Nothing that Jaffery suffered from and experienced ever affected who he was—a much loved child who blossomed in the warmth, attention, care, and encouragement of his parents and siblings. Their positivity enveloped him without ever making him feel he was “different.” Their love turned his disabilities into his strength.
There was one thing Jaffery couldn’t do: join the army. That he says is “one of the reasons why I chose the field that I did; I wanted to be an army officer without being an army officer. I decided to study the theories of war and other related stuff.”
His father’s passing on January 17, 2020 is the biggest tragedy of Jaffery’s life. “I was my dad's boy. He was a towering figure who greatly influenced me.”
Rabia Akhtar, Director CSSPR, and the person Jaffery holds in very esteem as his mentor, texted me a glowing testament when I asked her to say something about him: “Ali Jaffery is unique in all aspects. Rarely do you see someone as young as he is who is not only into reading books—a rarity among his peers—but also has the analytical ability to assimilate that information to create new knowledge. He has an incredible work ethic. I have never had to follow up on anything that I have tasked him to do. It always just appears on time. The past five years of getting to know him and working with him have been an absolute pleasure. I have learned so much from him, both professionally and personally. His dedication, grit, integrity, and pursuit of excellence are simply inspirational.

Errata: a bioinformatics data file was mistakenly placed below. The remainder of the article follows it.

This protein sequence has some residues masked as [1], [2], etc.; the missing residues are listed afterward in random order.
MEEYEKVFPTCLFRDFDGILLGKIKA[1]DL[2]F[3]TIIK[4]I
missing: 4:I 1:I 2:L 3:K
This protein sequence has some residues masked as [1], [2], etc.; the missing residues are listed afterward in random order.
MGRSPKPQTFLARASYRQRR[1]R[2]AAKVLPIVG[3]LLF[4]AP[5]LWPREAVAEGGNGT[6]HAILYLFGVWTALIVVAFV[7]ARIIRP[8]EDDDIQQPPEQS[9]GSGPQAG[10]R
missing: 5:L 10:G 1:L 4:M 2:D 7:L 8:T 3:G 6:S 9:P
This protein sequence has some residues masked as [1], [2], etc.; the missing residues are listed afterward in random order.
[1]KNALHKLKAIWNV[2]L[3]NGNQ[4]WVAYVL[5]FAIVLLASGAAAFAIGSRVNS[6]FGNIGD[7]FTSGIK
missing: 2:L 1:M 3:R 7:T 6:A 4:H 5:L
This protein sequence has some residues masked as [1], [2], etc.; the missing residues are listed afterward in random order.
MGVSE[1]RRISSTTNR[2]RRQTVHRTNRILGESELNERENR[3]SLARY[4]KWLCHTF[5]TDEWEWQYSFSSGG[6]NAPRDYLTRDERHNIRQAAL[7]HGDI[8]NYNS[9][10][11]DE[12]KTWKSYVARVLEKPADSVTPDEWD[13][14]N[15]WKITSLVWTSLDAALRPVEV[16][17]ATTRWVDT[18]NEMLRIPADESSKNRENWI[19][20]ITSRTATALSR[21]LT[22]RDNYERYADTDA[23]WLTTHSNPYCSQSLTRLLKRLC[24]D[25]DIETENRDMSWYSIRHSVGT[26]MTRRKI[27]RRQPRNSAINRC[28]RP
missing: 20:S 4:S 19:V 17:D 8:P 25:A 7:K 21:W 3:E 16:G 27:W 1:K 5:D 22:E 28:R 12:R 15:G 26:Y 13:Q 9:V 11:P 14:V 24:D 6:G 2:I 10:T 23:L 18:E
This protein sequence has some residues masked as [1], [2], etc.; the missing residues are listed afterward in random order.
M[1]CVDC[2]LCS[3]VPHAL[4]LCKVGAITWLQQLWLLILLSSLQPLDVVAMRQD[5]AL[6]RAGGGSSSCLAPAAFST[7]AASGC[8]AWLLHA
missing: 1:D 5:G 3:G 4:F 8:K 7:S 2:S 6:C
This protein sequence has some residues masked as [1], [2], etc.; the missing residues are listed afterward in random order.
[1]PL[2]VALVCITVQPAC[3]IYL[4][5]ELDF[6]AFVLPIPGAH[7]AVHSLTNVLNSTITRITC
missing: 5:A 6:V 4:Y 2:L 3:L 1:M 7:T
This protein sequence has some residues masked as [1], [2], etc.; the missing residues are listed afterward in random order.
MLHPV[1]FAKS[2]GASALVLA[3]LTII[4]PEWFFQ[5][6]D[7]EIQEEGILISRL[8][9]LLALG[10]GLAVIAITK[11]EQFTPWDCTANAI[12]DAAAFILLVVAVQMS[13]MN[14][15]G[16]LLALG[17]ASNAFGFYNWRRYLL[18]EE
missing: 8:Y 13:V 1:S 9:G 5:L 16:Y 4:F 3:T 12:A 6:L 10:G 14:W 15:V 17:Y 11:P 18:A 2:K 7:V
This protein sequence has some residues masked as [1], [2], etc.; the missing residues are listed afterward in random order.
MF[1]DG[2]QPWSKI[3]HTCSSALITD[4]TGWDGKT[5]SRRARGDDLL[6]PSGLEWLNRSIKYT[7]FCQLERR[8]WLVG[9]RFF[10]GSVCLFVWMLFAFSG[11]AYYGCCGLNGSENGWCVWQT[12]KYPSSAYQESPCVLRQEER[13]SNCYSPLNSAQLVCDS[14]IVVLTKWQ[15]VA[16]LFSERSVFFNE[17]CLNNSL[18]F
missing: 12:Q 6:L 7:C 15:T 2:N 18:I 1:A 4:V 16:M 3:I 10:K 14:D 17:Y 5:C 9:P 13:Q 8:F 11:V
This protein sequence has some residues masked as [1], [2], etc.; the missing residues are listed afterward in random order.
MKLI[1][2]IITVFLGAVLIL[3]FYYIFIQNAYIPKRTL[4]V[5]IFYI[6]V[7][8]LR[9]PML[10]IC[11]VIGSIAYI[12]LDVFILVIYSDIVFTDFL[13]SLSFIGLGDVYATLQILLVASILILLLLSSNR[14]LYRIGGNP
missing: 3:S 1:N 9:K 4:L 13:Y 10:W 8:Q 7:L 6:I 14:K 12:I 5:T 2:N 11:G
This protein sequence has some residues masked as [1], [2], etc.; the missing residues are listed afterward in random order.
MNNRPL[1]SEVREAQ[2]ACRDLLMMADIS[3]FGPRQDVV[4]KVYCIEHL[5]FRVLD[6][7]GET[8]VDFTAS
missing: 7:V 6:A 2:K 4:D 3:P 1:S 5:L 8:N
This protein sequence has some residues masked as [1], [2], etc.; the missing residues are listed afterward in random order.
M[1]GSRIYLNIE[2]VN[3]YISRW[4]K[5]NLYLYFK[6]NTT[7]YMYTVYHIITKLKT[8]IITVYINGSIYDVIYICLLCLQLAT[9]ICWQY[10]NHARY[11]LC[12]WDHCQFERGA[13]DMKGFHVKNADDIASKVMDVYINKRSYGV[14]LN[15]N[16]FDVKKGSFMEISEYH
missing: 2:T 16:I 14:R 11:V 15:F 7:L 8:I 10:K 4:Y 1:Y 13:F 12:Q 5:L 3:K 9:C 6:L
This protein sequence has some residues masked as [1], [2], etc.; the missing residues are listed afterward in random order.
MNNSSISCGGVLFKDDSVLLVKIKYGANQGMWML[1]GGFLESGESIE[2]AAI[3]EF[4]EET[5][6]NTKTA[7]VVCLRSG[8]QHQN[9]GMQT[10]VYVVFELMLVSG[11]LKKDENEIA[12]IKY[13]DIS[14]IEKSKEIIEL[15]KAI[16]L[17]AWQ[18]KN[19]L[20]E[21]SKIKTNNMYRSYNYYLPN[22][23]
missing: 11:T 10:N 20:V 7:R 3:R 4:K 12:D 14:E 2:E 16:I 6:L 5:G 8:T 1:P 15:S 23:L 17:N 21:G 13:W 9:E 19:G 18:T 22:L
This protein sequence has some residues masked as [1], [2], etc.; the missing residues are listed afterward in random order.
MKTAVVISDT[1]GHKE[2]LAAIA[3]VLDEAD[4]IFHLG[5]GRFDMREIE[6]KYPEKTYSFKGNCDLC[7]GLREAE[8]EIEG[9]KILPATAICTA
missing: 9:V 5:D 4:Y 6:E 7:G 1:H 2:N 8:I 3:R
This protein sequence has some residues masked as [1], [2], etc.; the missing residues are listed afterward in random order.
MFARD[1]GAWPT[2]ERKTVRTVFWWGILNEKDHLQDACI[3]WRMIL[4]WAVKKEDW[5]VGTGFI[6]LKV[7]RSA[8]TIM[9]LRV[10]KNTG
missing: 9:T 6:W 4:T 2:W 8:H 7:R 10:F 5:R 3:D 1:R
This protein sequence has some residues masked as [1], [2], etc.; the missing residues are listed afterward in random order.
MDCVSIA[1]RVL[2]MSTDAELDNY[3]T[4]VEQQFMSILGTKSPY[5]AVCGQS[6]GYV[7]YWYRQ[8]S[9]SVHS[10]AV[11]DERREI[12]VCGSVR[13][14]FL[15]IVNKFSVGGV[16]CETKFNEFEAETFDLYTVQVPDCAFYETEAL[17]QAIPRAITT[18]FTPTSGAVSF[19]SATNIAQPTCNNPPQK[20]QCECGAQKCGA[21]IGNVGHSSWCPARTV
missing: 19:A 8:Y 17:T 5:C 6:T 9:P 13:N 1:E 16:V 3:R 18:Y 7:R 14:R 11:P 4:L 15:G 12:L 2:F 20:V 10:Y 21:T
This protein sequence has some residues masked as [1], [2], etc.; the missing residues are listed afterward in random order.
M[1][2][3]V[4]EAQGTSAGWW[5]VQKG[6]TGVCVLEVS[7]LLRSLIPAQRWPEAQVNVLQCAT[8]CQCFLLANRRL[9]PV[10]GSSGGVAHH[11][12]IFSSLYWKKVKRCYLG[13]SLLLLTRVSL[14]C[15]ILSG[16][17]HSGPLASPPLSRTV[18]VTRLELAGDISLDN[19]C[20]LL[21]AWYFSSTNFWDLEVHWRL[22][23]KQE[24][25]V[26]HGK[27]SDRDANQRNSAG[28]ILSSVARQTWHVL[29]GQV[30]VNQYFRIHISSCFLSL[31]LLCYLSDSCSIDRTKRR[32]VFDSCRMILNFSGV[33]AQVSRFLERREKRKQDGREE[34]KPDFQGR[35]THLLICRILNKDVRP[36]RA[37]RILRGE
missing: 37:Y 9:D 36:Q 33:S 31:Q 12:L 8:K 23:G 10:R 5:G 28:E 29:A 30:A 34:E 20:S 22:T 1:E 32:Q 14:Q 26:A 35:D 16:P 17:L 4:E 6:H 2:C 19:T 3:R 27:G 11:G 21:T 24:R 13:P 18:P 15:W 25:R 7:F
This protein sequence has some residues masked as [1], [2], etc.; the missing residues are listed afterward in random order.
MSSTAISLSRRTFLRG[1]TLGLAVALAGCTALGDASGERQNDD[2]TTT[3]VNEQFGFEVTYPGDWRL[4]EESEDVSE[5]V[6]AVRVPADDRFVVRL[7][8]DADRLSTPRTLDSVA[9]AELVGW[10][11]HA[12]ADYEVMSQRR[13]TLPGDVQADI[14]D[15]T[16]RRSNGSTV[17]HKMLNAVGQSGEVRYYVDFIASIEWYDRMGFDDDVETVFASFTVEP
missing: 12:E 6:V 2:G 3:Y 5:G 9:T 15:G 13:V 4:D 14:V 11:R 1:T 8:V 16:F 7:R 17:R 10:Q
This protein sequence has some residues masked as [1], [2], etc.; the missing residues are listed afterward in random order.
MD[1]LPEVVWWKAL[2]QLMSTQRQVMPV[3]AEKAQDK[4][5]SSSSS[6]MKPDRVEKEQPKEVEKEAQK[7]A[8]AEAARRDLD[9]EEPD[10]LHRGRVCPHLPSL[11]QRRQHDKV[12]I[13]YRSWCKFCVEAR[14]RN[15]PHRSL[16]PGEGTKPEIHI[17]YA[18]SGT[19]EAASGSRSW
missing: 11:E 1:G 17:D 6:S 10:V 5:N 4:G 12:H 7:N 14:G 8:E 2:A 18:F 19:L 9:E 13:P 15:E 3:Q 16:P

“Ali is destined for bigger things in life. I am just the wind beneath his wings. That's a very small contribution to the embodiment of excellence that he is.”